Since when is it deemed acceptable that in the name of protecting the parliament one can take away the right of the MPs to vote? Speaking on BIRN’s current affairs show, “Life in Kosovo,” Kurti emphasised that his actions were not planned but he did them due to the disappointment with Kosovo's political situation.
As if such preposterous remark would excuse him from his actions. What Kurti attempted to do is comparable to the events in 2010 elections when PDK militants were interfering and blocking Vetevendosje voters from voting. Hypocrisy aside, this sort of behaviour demonstrated by Vetevendosje tarnishes the concept of this political movement and delegitimizes their efforts in offering an alternative policy making in Kosovo.
On the other hand, the Thursday when the parliament was discussing the amnesty bill witnessed a completely different Vetevendosje, who resorted to the more democratic, calm and mature methods of expressing their disagreements with the amnesty bill. No stones were thrown around, no one grabbed anyone's microphone and no one's entry to the parliament was blocked. It seemed that Vetevendosje had learned its lessons from the shameful events of the previous week.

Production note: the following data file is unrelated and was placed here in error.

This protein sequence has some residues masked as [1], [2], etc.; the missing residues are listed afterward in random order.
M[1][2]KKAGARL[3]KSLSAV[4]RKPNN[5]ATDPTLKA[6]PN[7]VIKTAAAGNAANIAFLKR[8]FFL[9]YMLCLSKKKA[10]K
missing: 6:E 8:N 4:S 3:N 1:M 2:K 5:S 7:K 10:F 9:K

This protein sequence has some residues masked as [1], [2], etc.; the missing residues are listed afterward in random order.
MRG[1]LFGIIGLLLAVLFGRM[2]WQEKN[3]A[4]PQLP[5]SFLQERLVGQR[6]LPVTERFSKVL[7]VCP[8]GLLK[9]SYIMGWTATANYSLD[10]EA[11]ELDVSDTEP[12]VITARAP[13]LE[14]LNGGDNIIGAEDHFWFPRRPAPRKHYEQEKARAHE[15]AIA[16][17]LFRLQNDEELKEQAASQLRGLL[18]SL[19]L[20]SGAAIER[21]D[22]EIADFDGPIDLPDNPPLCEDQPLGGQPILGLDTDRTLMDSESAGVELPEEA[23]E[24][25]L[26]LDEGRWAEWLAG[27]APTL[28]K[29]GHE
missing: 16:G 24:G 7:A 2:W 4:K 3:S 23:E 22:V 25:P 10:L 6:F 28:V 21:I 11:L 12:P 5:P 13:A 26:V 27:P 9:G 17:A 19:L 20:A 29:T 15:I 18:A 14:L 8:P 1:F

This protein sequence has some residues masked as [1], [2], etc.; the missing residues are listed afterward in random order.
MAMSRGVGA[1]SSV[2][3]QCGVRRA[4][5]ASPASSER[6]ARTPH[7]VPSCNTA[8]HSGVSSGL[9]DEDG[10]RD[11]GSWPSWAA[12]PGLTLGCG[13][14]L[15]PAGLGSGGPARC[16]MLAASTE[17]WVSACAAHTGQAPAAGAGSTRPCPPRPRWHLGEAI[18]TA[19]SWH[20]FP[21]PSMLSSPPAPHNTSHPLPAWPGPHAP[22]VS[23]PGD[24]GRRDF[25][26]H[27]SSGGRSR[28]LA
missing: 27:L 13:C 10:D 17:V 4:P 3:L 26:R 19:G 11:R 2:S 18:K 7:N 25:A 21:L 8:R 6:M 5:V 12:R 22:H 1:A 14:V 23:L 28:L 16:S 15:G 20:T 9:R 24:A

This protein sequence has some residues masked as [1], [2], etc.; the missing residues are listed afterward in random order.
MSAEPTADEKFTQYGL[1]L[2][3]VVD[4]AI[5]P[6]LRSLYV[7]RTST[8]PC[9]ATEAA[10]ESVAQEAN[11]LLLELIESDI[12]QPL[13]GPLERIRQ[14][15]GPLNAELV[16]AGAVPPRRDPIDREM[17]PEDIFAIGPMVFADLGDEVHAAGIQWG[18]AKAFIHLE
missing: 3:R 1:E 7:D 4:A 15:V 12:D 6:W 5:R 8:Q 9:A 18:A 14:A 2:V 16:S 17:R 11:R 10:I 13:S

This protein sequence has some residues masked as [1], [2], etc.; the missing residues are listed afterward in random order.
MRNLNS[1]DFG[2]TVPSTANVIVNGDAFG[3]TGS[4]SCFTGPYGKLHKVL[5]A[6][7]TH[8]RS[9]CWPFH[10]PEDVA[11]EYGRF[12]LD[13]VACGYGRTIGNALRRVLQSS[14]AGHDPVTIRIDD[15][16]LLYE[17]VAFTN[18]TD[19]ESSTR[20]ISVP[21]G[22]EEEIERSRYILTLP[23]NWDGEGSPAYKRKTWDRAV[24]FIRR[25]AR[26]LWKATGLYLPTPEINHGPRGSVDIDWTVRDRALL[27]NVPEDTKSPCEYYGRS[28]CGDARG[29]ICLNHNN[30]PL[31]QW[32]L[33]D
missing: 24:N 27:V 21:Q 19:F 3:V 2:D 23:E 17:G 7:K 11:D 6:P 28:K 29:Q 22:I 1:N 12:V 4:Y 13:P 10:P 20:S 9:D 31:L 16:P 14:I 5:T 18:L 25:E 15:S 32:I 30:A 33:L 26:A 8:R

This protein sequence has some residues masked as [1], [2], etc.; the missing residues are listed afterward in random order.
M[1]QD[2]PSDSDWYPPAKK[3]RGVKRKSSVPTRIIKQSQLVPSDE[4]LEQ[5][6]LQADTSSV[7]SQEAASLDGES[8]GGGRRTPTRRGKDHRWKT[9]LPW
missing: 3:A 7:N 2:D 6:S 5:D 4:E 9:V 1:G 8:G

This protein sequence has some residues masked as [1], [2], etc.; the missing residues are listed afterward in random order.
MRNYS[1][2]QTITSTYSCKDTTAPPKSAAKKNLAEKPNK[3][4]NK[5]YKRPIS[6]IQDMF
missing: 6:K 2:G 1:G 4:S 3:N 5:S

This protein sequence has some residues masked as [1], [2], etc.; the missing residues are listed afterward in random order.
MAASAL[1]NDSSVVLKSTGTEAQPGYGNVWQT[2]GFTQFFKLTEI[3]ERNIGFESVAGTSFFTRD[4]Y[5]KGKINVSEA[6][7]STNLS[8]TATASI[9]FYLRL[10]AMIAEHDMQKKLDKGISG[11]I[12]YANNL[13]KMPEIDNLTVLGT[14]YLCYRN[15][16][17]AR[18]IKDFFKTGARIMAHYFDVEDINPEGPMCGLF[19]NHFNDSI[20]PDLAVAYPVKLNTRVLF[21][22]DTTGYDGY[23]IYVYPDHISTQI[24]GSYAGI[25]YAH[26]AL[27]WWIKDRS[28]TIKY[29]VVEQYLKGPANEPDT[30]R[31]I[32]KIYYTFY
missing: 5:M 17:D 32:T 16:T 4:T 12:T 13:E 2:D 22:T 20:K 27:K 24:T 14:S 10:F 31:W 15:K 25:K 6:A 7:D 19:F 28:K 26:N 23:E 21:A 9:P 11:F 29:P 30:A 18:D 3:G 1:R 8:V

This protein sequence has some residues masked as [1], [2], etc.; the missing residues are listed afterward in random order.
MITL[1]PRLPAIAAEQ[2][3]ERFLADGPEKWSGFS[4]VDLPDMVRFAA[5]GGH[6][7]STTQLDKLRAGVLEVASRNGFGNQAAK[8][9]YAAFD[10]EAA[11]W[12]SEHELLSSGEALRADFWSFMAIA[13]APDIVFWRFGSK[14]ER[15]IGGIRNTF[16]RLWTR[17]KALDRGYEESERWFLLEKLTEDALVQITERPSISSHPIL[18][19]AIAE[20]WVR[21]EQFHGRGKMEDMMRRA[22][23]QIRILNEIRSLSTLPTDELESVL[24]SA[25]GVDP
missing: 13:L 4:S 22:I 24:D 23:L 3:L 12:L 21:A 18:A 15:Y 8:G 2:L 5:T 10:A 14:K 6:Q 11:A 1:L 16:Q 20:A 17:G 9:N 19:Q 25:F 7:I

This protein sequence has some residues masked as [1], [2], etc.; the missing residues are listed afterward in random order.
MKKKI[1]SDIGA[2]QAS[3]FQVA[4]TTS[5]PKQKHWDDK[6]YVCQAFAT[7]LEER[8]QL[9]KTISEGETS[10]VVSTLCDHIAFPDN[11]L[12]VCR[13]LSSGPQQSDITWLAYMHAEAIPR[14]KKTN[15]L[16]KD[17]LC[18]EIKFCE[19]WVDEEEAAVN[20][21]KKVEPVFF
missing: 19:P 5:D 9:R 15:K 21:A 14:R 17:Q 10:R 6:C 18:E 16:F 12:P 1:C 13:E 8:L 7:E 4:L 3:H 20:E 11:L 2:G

The best thing that Vetevnedosje did in relation to the amnesty law was the fact that it allowed civic activism to take place as a resistance to the passing of this bill. For a long time, Vetevendosje has given the impression that they are the synonym for protest in Kosovo. Individuals from this party have transformed the protest into a property of Vetevendosje.
However, Vetevedosje should urgently realise that they are not the sole guardian of Kosovo against threats or dangers be it political or social, because there are others in this country who fully disagree with the government but also do not affiliate with Vetevnedosje. It is precisely this non-affiliation with the political discourse of Vetevendosje that discourages people to participate in protests and it shows why the turn out in protests is low. Simply, people do not want to get political labelling and therefore choose to stay away from protests organised by Vetevendosje.
It remains to see and certainly hope that Vetevendosje has indeed reflected on its recent shameful actions. The best thing Vetevendosje can do for itself, democracy in Kosovo and the challenging of the current government enmeshed in corruptive affairs is to allow the triumph of maturity and reasoning over the intolerance and the shambolic behaviour demonstrated by them few weeks back. Vetevendosje is not a clown political party as some American diplomat arrogantly stated.
However, what will corrode this movement is their undemocratic behaviour in the name of democracy preservation.
In the Vellusha area of Prishtina, men in beards and women in full veil are a common sight, as hard-line Muslims stake a claim to part of the Kosovo capital.